Morgan Stanley's loss tied to upbeat outlook
CHARLOTTE, N.C. - In an unusual accounting twist, Morgan Stanley posted a bigger-than-expected loss yesterday, partly because bond traders were more upbeat about the company.
The bank was hit, counterintuitively, by an improvement in the value of its own debt during the first three months of the year. That change increased the amount of the bank's obligations, triggering an accounting hit that contributed to a $578 million loss for the quarter.
"It's a funny one-time event," Tom Kersting, a financial services analyst at Edward Jones said of the rising value of Morgan Stanley's debt. "The important thing is to strip that out and look longer term."
Even after discounting the accounting-rule effect, though, the New York-based company wasn't unscathed by the ongoing market turmoil during the quarter, including the deteriorating commercial real estate market.
The company also said it lost $1.6 billion in December.
To save money going forward, the bank slashed its quarterly dividend 81 percent, to 5 cents per share from 27 cents.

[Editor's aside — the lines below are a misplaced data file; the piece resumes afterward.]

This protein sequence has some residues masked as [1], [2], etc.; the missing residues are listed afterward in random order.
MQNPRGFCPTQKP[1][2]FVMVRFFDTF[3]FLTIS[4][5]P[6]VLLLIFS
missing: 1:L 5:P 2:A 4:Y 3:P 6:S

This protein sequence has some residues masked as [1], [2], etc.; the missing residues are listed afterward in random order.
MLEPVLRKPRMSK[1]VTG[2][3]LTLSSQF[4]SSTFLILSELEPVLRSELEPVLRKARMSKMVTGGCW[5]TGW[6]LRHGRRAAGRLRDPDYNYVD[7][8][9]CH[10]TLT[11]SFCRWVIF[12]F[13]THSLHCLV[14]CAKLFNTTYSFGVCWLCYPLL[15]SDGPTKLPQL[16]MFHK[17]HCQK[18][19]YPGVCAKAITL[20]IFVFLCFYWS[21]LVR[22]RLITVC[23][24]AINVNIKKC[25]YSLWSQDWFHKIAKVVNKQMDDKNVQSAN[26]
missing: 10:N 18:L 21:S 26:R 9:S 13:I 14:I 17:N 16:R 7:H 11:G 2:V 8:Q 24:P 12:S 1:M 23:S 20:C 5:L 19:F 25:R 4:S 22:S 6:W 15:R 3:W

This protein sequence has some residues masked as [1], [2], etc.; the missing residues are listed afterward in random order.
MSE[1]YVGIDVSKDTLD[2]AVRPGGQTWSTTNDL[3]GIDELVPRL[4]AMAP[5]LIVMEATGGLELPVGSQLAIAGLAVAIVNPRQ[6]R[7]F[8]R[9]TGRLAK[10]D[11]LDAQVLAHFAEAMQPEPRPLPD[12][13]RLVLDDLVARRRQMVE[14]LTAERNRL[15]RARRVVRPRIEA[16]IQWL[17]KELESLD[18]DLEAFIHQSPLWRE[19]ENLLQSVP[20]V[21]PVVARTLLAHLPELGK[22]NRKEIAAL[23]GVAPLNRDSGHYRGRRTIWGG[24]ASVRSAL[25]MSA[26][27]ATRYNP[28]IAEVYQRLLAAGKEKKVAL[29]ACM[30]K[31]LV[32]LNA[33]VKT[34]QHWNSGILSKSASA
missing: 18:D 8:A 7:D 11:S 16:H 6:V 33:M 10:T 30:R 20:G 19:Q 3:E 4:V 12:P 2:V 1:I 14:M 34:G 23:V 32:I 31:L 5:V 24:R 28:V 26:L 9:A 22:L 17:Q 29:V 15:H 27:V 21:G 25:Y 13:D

Other banks - Citigroup, JPMorgan Chase & Co., Wells Fargo & Co., and Goldman Sachs Group - have been posting first-quarter results that have topped analysts' estimates, boosted in many cases by strength in their investment banking businesses. These results were somewhat reassuring to investors, but they remain concerned about upcoming loan losses this year as unemployment rises and the housing market weakens.
"Morgan Stanley's first-quarter earnings show that the current environment is still very challenging," said David Easthope, a senior analyst with the consultancy Celent. He said investors should expect Morgan Stanley to continue to focus on cutting costs and maintaining capital.
Chief financial officer Colm Kelleher said that the company remains cautious.
Kelleher reminded investors on a conference call that the quarterly results reflect a year of transition for the company.
Morgan Stanley not only has become a bank holding company, but is also closing on a joint venture with Citigroup to control 51 percent of the brokerage Smith Barney.
Morgan Stanley posted a loss available to common shareholders of 57 cents per share for the January-March period, after paying more than $400 million in dividends to preferred shareholders.
Morgan Stanley's first-quarter shortfall was sharper than analysts had expected. They predicted a loss of 8 cents per share. It was also worse than last year's comparable first quarter. In that period, Morgan Stanley earned $1.3 billion, or $1.26 per share.
Morgan Stanley reported December separately because this year it shifted to a traditional calendar as part of its change to a bank holding company.
Kelleher said although the outlook is cautious, Morgan Stanley has more than enough capital on hand. The bank would like to repay $10 billion in US government loans, pending the results of the stress tests being administered to banks, he said.